February 14, 2019
Brexit has been – and remains – deeply controversial, and the exact nature of Britain’s exit from the EU seems so shift with every news cycle.
No matter what your feelings on the issue, as Britain prepares to divorce the European Union any business with customers on both sides of the channel must evaluate how the various scenarios will impact their operations…and plan accordingly.
While the March 29th deadline is getting closer, if Britain approves the Brexit deal that’s been hammered out with the EU there will be a transition period that runs at least through the end of the year 2020. This time frame will give businesses the opportunity to prepare for the new post-Brexit rules.
The problem, however, is that there’s a real possibility no deal will be approved by the end of March…meaning no transition period.
Keep in mind — a no-deal Brexit doesn’t mean there will be no rules at all. Britain will still be subject to World Trade Organization (WTO) rules and tariffs – there are concerns of short- and medium-term disruptions of business with shipments backed up on both sides of the channel. For this reason, stockpiling on the part of UK businesses – particularly of food and pharmaceutical products – have been reported due to concerns around interruptions to the EU supply chains.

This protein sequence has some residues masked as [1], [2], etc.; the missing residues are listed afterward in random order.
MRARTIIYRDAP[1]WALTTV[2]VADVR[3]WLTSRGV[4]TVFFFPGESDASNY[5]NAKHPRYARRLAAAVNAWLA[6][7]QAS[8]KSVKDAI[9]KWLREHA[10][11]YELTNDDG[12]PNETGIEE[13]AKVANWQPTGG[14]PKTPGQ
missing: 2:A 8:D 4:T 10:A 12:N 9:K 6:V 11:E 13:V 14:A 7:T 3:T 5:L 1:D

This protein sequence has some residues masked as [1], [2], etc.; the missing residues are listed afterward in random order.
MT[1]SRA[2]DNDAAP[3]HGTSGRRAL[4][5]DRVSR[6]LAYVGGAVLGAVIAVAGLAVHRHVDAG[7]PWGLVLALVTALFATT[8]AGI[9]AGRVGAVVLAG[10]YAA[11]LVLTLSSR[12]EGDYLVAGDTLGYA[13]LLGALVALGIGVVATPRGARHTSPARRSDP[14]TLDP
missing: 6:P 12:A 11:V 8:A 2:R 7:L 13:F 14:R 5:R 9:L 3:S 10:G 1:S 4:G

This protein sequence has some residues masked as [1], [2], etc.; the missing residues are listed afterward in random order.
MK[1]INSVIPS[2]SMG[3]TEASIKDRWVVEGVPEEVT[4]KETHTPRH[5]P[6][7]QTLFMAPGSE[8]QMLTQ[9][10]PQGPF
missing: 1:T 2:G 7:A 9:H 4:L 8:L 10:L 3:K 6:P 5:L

In a study conducted by Retail Economics and Squire Patton Boggs, a third of UK retailers feel “underprepared,” while 52% feel “some preparation” followed by 15% feeling “very prepared.”
Considering that 44% of the UK’s 2017 exports went to other EU countries, a no-deal Brexit represents the very real threat of business disruption for companies who warehouse their EU-destination stock in UK warehouses. Until the UK agrees to new tariffs and quotas, trade will likely be impacted because the EU and UK will no longer share the same rules. Instead of goods moving freely between the UK and the continent there will now likely be delays in both directions for border and customs checks.
As a result, according to MarketWatch, roughly one in three British businesses will shift at least some “operations away from the UK as part of their preparations for a disorderly Brexit” and additional companies are considering such a move.
What does this mean for Ingram Micro Commerce & Lifecycle Services clients?
At the very least, companies with consolidated warehousing/fulfillment in either the UK or European countries should analyze what percentage of their sales are shipped out of the UK to Europe or out of Europe to the UK.
If the percentage is sizable, consider either setting up a secondary location where you have a substantial amount of business, or manage your shipments of new products into warehouse facilities in both locations to balance stock. Depending on product turn-over, you may also want to consider stockpiling product at one or more facility.
Our fulfillment operations in both the UK and Europe are available to help our clients implement stocking or rebalancing strategies– protecting against unexpected product delays or tariffs during this transitional period.
If you’ve not yet evaluated your options, please contact your account manager to discuss taking action now so you won’t be caught without enough stock – or with too much stock – on one side of the channel or the other.
Breaking up is hard to do. Let us help weight your options.